Sustainable development in Germany - 17 Goals to Transform our World

Land use – Using land sustainably

Indicator 11.1.b: Loss of open space area

SDG-11.3.1
(Evaluation of the development of Germany in the reporting year 2018 as reporting year from indicator report 2021)

Selection

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This overview includes additional information on the indicators presented above, such as a brief definition of the indicator and a description of the politically determined target value, as well as the political intention for selecting the indicator.

Definition of indicators (Taken from the official translation of the German Sustainable Development Strategy)

The indicator represents the annual change in open space area in square metres per capita as a four-year moving average.

Target and intention of the German Government (Taken from the official translation of the German Sustainable Development Strategy)

Open spaces should be preserved for use as agricultural land, woodland, cultural and natural landscapes, and recreational areas. The intention is therefore to curb the decline in open space area per capita. A reduction in the loss of open space area points to the success of measures to strengthen brownfield development with a view to saving agricultural land, woodland and water systems for farming, forestry, nature conservation and recreational use by the public.

Data state

The data published in the indicator report 2021 is as of 31.12.2020. The data shown on the DNS-Online-Platform is updated regularly, so that more current data may be available online than published in the indicator report 2021.

Last modification of code (data) 2021-02-25: see changes on GitHub opens in a new window
Last modification of code (text) 2021-09-10: see changes on GitHub opens in a new window

Taken from the official translation of the German Sustainable Development Strategy

Open space area includes areas of vegetation, such as arable land, pasture and woodland, as well as mining land and bodies of water. A distinction is made between open space proper and open areas within settlement zones, such as cemeteries, gardens, parks and recreational amenities, which, although largely undeveloped, are generally considered part of settlement and transport area. As a result, if previously undeveloped parts of settlement land are built on, this is not reflected in the indicator for loss of open space area.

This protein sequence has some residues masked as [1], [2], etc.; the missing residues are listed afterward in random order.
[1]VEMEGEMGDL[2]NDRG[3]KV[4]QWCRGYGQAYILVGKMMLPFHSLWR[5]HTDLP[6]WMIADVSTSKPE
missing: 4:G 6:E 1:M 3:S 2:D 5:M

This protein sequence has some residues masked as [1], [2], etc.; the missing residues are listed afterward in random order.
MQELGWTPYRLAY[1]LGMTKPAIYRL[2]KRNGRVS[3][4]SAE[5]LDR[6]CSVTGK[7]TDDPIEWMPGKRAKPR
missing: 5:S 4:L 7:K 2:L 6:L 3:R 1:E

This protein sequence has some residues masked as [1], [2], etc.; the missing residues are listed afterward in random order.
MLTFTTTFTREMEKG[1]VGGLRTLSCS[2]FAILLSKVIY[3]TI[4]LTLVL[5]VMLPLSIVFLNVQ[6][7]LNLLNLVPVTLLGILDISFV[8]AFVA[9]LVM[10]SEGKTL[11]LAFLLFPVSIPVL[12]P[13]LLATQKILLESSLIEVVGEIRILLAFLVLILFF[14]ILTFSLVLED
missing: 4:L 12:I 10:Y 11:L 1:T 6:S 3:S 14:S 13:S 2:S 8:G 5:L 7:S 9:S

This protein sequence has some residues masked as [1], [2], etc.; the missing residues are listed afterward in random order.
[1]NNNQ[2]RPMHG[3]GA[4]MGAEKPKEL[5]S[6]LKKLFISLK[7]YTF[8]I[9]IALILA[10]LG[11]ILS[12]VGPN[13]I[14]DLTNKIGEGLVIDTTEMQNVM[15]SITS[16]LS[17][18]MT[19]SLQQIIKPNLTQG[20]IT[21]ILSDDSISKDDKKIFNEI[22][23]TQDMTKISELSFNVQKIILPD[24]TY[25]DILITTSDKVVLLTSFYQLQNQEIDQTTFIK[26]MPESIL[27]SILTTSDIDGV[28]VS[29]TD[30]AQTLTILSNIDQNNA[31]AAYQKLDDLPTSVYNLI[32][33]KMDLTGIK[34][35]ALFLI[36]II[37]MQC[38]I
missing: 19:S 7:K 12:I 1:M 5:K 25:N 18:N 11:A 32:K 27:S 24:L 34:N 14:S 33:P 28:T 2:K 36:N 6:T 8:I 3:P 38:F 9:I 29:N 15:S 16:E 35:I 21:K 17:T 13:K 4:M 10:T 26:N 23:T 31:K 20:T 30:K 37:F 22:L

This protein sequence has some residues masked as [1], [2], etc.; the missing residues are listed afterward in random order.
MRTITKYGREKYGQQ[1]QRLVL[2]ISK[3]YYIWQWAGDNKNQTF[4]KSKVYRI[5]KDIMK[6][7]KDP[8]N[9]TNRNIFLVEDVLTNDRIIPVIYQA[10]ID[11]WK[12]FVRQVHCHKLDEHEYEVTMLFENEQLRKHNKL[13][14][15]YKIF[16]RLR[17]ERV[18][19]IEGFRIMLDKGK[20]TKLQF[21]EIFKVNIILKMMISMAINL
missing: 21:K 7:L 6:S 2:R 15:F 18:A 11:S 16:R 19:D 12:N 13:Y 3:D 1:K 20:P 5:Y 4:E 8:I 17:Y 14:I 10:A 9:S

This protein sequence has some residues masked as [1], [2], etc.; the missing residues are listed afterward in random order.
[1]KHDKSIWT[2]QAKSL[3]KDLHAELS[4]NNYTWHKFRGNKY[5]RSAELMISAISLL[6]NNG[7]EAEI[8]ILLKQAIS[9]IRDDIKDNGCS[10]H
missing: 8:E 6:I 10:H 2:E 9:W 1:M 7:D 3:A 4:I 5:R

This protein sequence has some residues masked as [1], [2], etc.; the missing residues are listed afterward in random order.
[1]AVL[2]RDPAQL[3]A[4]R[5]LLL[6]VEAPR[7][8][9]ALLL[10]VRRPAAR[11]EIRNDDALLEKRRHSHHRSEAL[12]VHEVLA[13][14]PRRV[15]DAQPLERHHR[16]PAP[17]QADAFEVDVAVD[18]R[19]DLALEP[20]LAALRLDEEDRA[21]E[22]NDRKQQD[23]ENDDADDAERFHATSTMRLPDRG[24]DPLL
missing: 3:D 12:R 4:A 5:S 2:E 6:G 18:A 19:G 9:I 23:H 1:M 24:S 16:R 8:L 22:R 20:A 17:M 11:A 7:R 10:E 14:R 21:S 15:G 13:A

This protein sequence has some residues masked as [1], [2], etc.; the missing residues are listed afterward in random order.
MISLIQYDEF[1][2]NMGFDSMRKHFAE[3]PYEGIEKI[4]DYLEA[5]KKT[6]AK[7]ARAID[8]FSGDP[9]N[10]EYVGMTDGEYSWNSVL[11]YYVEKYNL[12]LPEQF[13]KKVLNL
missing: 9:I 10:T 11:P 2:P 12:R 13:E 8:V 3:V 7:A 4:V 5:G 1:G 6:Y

In the period under review, the national average for per capita loss of open space area went down. Whereas the four-year moving average for 2001-2004 was still around 5 m2 per capita, the current average for 2015-2018 reveals a figure of just 3 m2.

Although subject to a similar trend, significant differences can be observed between rural and non-rural areas in terms of the degree of change. The loss of per capita open space area per inhabitant in rural areas contracted from 7.4 to 4.5 m2 per year In non-rural areas, it fell from 1.8 m2 to 0.6 m2. In this context, it important to remember that non-rural districts and district-free cities have much less open space, such as forest or farmland, than rural areas do. Demographic trends also differ, and the indicator reflects those disparities, with rural areas mostly seeing their populations shrink during the period under review, while population numbers in non-rural areas rose slightly overall.

The data sources for the indicator are the population figures and the area survey by type of actual use compiled by the Federal Statistical Office. Since population data at regional level are used for the associated calculations, the 2011 census caused a jump in the time series. Moreover, some areas of land have been reclassified in the official land register maintained by the Länder in recent years, without any actual change to the landscape. To smooth out these effects and depict the long-term trend, a four-year moving average is shown, averaging out the figures for each year with those for the three preceding years. Additionally, the switch from the old to the new land-use classification system was completed in 2016, which affected the official land-use statistics such that the data for 2016 are not directly comparable to those for previous years. This is why the development of the indicator for 2016 is only shown as a broken outline in the graph.

The distinction between rural and non-rural is based on a classification used by the Thünen Institute. The institute ascribes a degree of rurality to districts and district-free cities on the basis of geographical characteristics such as settlement density and share of farmland and woodland. The classification is thus applied to whole districts rather than to smaller entities like towns or villages.

This summary table illustrates the evaluations of the indicator by status of previous years. This shows whether the weather symbol for an indicator has been stable or rather volatile in the past years. (Evaluations from the indicator report 2021)

Indicator

11.1.b Loss of open space area

Target

Reduce the loss of per capita open space area

Year

2015

2016

2017

2018

Evaluation Keine Bewertung möglich Keine Bewertung möglich Keine Bewertung möglich Keine Bewertung möglich

Source 1

 Federal Statistical Office

Organisation

Federal Statistical Office

Source 2

 Federal Office for Research on Building, Urban Affairs and Spatial Development

Organisation

Federal Office for Research on Building, Urban Affairs and Spatial Development

Source 3

 Johann Heinrich von Thünen Institute

Organisation

Johann Heinrich von Thünen Institute